Security Planner – Improve your online safety with tools for your needs.

The Citizen Lab, an

interdisciplinary laboratory based at the Munk School of Global Affairs, University of Toronto, focusing on research, development, and high-level strategic policy and legal engagement at the intersection of information and communication technologies, human rights, and global security.

released “Security Planner” early last week. Security Planner is a tool that will guide everybody through their Internet usage habits with only few simple questions

Answer a few simple questions to get personalized recommendations of free and open-source software. It’s confidential — no personal information is stored, and we won’t access any of your online accounts.

With this information, it provides simple steps and personalized safety recommendations to follow for the improvement of individuals privacy online. The recommendations base on free- and open source projects and best practices, aiming to raise awareness and help people maintain better privacy.

Source: Security Planner – Improve your online safety with tools for your needs.

Innovation in Organisation

Digitalisierung ist als Schlagwort allgegenwärtig. Trotzdem bedeutet es nichts anderes als grundlegende, marktwirtschaftliche Kunden- bzw. Marktorientierung. Lediglich die Geschwindigkeit, die notwendig ist, als Marktteilnehmer mit sich ändernden Marktsituationen auseinanderzusetzen stellt besonders große Organisationen vor eine Herausforderung.

Organisation wird in der Regel mit dem Ziel gebildet, um ein Produkt oder einen Service einer breiteren Kunden-Gruppe anbieten zu können und damit Skaleneffekte zu erzielen. Ein fertig entwickeltes, bestehendes Angebot wird in der Regel industriell gefertigt, von einer horizontal skalierten und auf das Angebot geschulten Salesforce vertrieben. Alle Abläufe zu Herstellung und Vertrieb genau dieses Produktes können gemessen und hinsichtlich Kosten und Gewinn optimiert werden. Das ist auch, was anerkannte Business Schulen in der Regel lehren.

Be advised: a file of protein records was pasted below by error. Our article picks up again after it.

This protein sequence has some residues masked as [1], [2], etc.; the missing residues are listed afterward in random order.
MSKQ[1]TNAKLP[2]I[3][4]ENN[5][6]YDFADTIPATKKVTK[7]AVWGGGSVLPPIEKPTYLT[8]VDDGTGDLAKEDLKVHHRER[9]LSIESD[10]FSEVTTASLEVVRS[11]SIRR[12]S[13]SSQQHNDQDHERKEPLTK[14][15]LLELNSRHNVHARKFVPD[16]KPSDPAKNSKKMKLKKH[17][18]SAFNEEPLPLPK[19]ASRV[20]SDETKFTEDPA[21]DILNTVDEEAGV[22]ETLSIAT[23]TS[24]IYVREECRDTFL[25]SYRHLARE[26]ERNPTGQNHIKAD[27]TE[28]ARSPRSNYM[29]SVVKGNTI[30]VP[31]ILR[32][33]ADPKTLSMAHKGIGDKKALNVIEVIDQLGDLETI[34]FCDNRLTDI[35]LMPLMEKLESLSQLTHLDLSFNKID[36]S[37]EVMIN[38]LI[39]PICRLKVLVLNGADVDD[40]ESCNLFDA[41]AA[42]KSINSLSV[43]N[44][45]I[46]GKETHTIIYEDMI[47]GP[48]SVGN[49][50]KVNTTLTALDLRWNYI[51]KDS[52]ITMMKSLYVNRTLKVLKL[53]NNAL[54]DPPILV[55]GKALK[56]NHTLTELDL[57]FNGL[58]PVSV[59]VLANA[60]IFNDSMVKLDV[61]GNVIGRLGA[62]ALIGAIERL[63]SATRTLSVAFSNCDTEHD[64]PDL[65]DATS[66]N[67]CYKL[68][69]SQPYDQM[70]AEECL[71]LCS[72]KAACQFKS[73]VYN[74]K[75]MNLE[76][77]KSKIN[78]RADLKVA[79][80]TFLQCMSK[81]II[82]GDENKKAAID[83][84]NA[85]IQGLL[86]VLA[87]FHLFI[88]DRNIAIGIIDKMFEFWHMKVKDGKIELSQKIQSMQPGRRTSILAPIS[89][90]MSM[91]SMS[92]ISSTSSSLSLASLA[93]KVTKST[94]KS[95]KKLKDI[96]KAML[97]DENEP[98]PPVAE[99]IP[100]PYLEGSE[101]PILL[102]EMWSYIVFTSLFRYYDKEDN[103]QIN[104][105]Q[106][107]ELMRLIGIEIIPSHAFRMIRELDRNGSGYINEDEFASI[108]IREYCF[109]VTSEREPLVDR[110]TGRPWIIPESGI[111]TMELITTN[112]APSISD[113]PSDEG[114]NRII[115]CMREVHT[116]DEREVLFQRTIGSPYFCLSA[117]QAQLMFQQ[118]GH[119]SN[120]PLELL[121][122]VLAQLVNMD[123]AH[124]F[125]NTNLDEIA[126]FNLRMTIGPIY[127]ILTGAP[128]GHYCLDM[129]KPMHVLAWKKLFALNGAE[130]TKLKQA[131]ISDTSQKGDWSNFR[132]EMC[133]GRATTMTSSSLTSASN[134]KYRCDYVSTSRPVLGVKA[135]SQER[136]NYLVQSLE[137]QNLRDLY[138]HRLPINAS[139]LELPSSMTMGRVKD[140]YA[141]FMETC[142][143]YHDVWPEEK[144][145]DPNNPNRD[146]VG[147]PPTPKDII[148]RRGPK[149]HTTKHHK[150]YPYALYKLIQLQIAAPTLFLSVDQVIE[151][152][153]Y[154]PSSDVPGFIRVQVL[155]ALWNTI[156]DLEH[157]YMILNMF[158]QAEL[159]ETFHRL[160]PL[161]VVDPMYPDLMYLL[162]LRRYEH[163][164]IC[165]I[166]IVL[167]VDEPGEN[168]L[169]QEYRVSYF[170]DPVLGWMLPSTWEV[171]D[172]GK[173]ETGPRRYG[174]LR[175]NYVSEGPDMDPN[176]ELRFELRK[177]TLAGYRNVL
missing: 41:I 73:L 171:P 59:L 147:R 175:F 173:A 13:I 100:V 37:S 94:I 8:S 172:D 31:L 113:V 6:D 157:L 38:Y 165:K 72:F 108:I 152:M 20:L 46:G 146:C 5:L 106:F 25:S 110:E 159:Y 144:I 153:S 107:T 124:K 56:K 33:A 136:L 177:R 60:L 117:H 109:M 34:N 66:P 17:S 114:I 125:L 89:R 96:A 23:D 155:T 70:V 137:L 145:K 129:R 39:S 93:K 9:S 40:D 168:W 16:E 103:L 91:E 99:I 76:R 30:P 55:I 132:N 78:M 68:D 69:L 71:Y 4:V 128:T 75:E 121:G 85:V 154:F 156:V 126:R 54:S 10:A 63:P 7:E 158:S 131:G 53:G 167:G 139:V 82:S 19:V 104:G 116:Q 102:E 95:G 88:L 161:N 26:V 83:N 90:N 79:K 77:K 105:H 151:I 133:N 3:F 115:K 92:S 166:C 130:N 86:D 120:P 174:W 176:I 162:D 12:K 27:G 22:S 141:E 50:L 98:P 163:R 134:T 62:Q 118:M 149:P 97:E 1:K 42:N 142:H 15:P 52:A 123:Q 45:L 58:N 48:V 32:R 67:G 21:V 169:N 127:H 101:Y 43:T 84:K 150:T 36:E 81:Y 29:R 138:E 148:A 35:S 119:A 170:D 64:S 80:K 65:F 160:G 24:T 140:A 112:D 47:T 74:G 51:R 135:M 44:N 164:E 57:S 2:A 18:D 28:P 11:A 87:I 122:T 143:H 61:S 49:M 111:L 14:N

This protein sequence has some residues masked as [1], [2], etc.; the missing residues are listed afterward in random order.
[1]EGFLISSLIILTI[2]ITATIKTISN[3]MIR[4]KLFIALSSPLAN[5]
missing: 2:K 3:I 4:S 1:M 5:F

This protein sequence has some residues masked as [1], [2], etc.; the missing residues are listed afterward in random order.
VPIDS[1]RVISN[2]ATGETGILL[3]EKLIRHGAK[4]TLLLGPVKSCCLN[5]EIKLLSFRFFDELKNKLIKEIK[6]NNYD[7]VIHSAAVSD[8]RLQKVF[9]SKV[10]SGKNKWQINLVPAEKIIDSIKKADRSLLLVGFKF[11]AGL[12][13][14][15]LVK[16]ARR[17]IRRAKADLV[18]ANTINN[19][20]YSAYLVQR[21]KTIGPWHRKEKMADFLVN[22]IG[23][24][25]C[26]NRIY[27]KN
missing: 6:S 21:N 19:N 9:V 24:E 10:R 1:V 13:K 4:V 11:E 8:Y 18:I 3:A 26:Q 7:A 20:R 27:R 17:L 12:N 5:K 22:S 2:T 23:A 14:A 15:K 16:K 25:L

Innovation dagegen findet häufig in einem technischen Zusammenhang statt, mit einem herangehen, in dem zwar die Idee und das Ziel feststehen, noch nicht aber alle Schritte feststehen die zu diesem Ziel führen können. In einem kreativen Chaos, das es erlaubt, werden auf dem Weg kurzfristige Richtungsänderungen umgesetzt, das Ziel stets vor Augen.

Es ist nicht in das Korsett starrer “Business Prozesse” eingebunden. Die bestehenden Prozesse sind in der Regel auch langsam entstanden, führen aber zu  anderen Zielen. Organisation und Innovation finden mit unterschiedlichen Zielen statt.

Digitalisierung fordert aber beides von Wettbewerbern, die im Markt bestehen wollen und Ihren Kunden passende, innovative Lösungen anbieten möchten. Das fordert ein Umdenken in beiden Bereichen.

#GoogleCloudSummit 2017 in Munich

While Amazon Web Services reported another record quarter with $4,53B in October 2017, and Microsoft reporting 93% growth of their cloud business, Google is the third major player in the market for cloud services.

At the same time, Google is not (yet) explicitly reporting numbers on their cloud offering. However, “all other” businesses, including Play Store,  also showed impressive 42% growth recently.